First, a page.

Joe Zimmerman. Cult Classic.

Gorilla Specials: Joe Zimmerman’s Debut Special Is A Future ‘Cult Classic’

Joe Zimmerman is a uniquely calm comic whose slightly dry delivery makes his clever punchlines land hard. While pacing the stage, he delivers his jokes as tidy observations, with precise act-outs and an aversion to the risk of having a joke lose steam. Within these bits, there’s somehow room for absurdity, irony, and steep sarcasm. For example, Zimmerman has a joke very early in the set that goes:


“I love Asheville. It’s the only place where I’ve seen a redneck and a hippy and it’s the same person. Like is that a tye-dye gun holster? I think the drum circle just played ‘Freebird.’”


Here, there’s such play in the lines, but each works as a perfect bit of comedy. It’s these elements coming together, and the unique temperature of Zimmerman’s energy, that makes him a beloved comic in New York, and someone perhaps overdue for their first special.

Joe Zimmerman: Cult Classic.
Joe Zimmerman: Cult Classic. Courtesy of 800 Pound Gorilla.

The power of Joe Zimmerman’s comedy rests in the mild and ordinary.

Throughout the special, Zimmerman takes mundane activities and experiences like ghosting, bird-watching, and seeing friends and injects them with new life and perspective. Sometimes this is done with hyperbole, such as when he shares why he runs late for things (“I was showering for a long time, and I forgot you existed, Briefly. Just briefly. But I respect you.”). More often than not though, Zimmerman is able to generate hilarity when he’s leaning into aging with a sense of absurd sincerity, such as this bit about gummies: 


“Weed gummies…gateway into regular gummies. Wow. They taste good. I forgot how good they taste.  No I’m eating weed gummies, regular gummies, vitamin gummies. I’m a gummy boy now and it’s tough. It’s a lot of gummy. Doing a lot of gummy. And it is more fun to say you’re doing gummy vitamins. Yeah, you wanna come over, do some c? We can do e. I got fish oil, make your eyeballs slippery. We can do some supplements, gaba, tryptophan, melatonin, get in bed by 8. Last time I took melatonin, I almost didn’t wake up. That was nuts, dude. Love melatonin, dude.”


Zimmerman delivers this while scratching his neck casually, and this move coupled with the stoked drug talk of certain men in their 20s and applied to the obsession with better health and sleep that comes with your 30s and 40s situates the comedy in Zimmerman’s sweet spot: playful irony that maybe isn’t ironic at all.

Zimmerman’s regular-guyness has ample room for cruelty.

Pacing the stage with an awe-shucks demeanor in a Banana Republic shirt, Zimmerman is far from the slovenly, brash comics that “tell it like it is,” which makes  it thrilling to hear him be cutting about things like the true meaning of the David & Goliath story (“I learned that range weapons always defeat melee”) and school:


“Recess is right after lunch because that’s how digestion works. Yeah, now that you’ve had spaghetti with milk, seems like a good time to go running around in a parking lot. They all puked again. Good thing we have our one janitor.”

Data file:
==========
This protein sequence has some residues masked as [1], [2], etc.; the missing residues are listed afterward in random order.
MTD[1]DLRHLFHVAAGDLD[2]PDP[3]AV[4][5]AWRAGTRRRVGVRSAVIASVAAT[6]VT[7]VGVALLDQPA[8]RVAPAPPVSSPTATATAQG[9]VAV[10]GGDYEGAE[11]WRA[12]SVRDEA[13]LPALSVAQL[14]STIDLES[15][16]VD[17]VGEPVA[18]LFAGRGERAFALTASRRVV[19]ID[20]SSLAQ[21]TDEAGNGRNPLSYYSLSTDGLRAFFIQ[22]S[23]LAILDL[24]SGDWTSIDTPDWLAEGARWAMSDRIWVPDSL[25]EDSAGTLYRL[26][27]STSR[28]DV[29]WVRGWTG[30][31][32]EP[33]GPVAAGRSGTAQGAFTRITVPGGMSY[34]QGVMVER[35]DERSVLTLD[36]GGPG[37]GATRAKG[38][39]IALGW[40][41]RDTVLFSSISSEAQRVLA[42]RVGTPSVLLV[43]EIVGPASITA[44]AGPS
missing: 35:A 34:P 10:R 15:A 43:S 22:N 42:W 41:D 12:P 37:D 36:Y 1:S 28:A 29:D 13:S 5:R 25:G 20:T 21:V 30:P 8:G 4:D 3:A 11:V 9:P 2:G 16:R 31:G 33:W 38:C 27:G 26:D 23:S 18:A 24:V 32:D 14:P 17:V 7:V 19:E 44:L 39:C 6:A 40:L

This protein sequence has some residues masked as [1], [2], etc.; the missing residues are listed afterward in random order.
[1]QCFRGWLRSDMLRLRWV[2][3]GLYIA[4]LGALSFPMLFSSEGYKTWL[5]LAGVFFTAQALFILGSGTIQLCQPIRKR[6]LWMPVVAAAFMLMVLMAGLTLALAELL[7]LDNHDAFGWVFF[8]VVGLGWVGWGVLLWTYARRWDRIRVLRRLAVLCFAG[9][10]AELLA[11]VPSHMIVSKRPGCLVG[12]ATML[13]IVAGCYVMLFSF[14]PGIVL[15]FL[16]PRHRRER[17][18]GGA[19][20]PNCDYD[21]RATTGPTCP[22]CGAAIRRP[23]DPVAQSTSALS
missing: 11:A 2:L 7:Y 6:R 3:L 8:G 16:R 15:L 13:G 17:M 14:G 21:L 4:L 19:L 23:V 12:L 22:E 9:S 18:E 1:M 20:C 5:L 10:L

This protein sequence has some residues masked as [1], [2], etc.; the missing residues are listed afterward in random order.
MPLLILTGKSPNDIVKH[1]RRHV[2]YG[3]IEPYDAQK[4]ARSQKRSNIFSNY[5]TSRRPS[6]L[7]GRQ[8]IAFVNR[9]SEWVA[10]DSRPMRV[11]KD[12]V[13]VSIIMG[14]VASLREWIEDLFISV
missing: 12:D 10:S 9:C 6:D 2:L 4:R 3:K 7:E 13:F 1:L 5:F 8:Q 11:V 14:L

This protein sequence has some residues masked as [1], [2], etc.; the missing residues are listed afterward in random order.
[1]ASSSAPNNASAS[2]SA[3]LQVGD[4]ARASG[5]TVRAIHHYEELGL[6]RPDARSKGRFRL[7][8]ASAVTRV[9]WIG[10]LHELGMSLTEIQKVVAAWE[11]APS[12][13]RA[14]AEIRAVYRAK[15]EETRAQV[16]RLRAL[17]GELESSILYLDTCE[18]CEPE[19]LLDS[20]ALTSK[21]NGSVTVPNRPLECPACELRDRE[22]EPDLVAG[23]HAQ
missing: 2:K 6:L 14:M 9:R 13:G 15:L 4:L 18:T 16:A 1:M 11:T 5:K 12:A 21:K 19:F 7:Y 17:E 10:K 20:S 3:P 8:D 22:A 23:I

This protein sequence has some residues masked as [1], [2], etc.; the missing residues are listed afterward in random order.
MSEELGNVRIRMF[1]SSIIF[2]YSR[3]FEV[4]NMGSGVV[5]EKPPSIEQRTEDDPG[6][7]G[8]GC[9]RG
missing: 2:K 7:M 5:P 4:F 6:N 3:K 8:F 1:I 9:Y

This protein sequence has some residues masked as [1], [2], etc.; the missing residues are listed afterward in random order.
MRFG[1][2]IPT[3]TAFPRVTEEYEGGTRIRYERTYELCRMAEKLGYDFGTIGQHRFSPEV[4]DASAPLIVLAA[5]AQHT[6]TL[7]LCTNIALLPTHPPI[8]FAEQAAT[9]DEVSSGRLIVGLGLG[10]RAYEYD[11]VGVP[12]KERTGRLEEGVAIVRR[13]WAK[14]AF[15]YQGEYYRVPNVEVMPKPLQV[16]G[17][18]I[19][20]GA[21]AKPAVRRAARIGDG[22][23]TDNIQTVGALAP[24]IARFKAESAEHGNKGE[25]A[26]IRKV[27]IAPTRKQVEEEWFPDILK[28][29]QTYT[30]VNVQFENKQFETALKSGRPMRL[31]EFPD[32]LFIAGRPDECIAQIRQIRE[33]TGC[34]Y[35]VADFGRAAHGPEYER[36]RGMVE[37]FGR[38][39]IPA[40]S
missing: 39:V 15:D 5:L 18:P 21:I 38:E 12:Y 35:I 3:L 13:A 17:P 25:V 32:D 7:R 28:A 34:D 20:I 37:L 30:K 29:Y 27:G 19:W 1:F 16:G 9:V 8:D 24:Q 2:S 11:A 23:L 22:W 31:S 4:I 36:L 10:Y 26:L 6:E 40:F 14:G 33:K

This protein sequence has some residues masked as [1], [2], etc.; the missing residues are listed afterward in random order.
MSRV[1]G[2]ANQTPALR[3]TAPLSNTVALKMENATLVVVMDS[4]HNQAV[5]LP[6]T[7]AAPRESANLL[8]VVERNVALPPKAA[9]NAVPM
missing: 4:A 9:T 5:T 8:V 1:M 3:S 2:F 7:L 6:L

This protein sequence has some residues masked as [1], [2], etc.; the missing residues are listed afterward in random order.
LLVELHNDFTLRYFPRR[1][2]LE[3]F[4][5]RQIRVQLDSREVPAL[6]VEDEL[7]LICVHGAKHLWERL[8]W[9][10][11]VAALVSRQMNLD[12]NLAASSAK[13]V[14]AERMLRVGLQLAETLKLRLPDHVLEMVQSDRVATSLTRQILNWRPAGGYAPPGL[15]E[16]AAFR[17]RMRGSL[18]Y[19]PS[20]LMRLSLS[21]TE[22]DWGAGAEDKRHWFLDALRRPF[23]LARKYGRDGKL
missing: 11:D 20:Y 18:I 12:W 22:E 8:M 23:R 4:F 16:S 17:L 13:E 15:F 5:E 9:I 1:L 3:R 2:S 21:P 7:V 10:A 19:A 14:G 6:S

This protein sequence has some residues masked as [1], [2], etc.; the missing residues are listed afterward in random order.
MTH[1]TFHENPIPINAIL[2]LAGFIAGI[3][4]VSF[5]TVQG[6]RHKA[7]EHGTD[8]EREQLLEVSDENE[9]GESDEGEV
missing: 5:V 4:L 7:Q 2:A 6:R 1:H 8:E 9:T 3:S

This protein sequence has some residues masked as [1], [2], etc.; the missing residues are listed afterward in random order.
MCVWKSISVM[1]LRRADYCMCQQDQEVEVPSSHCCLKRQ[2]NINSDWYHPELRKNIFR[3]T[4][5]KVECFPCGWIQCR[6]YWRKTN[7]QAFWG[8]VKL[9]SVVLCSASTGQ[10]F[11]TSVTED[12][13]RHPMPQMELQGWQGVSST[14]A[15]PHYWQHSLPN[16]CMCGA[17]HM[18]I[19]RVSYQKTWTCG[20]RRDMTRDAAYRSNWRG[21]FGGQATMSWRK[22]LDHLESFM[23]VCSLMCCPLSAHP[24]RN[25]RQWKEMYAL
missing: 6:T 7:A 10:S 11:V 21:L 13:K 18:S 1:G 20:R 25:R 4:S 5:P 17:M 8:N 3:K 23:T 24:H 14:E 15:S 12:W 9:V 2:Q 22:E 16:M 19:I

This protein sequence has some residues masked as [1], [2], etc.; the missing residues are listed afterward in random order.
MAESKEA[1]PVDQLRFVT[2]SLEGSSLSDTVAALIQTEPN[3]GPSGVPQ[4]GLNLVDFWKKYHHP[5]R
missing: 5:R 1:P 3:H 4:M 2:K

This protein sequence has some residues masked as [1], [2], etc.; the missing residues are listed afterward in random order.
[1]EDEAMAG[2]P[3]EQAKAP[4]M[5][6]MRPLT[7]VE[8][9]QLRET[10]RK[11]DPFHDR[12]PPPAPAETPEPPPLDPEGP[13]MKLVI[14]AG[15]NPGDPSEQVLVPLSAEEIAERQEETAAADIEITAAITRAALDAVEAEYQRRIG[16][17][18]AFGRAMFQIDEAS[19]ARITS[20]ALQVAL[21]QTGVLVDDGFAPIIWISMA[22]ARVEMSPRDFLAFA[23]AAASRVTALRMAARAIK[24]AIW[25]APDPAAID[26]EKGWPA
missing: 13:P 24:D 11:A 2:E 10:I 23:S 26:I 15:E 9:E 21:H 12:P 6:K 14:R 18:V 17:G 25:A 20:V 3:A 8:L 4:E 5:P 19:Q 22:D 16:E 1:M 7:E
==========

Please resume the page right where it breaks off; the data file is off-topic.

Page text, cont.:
Perhaps the best example of Zimmerman’s ordinariness bumping up against the prickly frustrations of other people comes when he goes to visit the petroglyphs in Arizona, which are ancient rock drawings, saying: 


And there’s a plaque that says ‘unfortunately there’s no way to translate what these mean today. However, this little squiggle might be a snake.’ And you’re like, ‘yeah, I can see that.’ And then they go, ‘and this little circle might be a portal into another world.’ Wow, you really took some liberties on that one. No way to translate, but you’re going to guess portal off of that. Alright. 


This then leads Zimmerman to encounter another tourist who asks if he didn’t wish they could go back in time to ask what they really meant, which leads Zimmerman to discussing how stupid that would be. Over and over, his mildness makes his outrage that much funnier to the audience and viewer alike.

Zimmerman is one of the best at crowd-work.

Crowd-work can come across as tedious, even obvious when it falls into the obvious trap of engaging the audience about their work or dating life. Zimmerman avoids this, and makes it enthralling, by taking it down unusual avenues. In one instance, Zimmerman introduces his hatred of being told he’s like his astrology symbol, and that he decided to write down bad people associated with every other symbol to take them down a peg when the conversation starts up. He then asks audience members what their sign is, and there’s genuine excitement in the room as they wait to see not only who the historic monster is, but if it’ll be worse than the person before them. Without fail, Zimmerman generates incredible laughter from the simplest timing (“Gemini…have you ever heard of Jeffrey Dahmer?”)


The special ends with a small introduction of Nixium (“How do I join your cult? Sir, it’s a self-help community. Well, I am brainwashed already. Sign me up!”) and how hard it is to start a cult (“Follow me! No, you’re annoying, Derrick.”). Zimmerman then has the audience repeat phrases after him that are empty nonsense like indoctrination language (“I am blessed with this life #blessed I have released all irrational fears, and replaced them with real fears. I forgive everyone who has ever left me, except for Beth. I look really good, thanks to this new coat from Banana Republic.”). Through his clever and unusual approach to joke-craft, Zimmerman has generated a special that’s a true Cult Classic.

See Joe Zimmerman at work in his newest special, Cult Classic, premiering tonight on Nateland Entertainment's YouTube channel at 6 PM CT!

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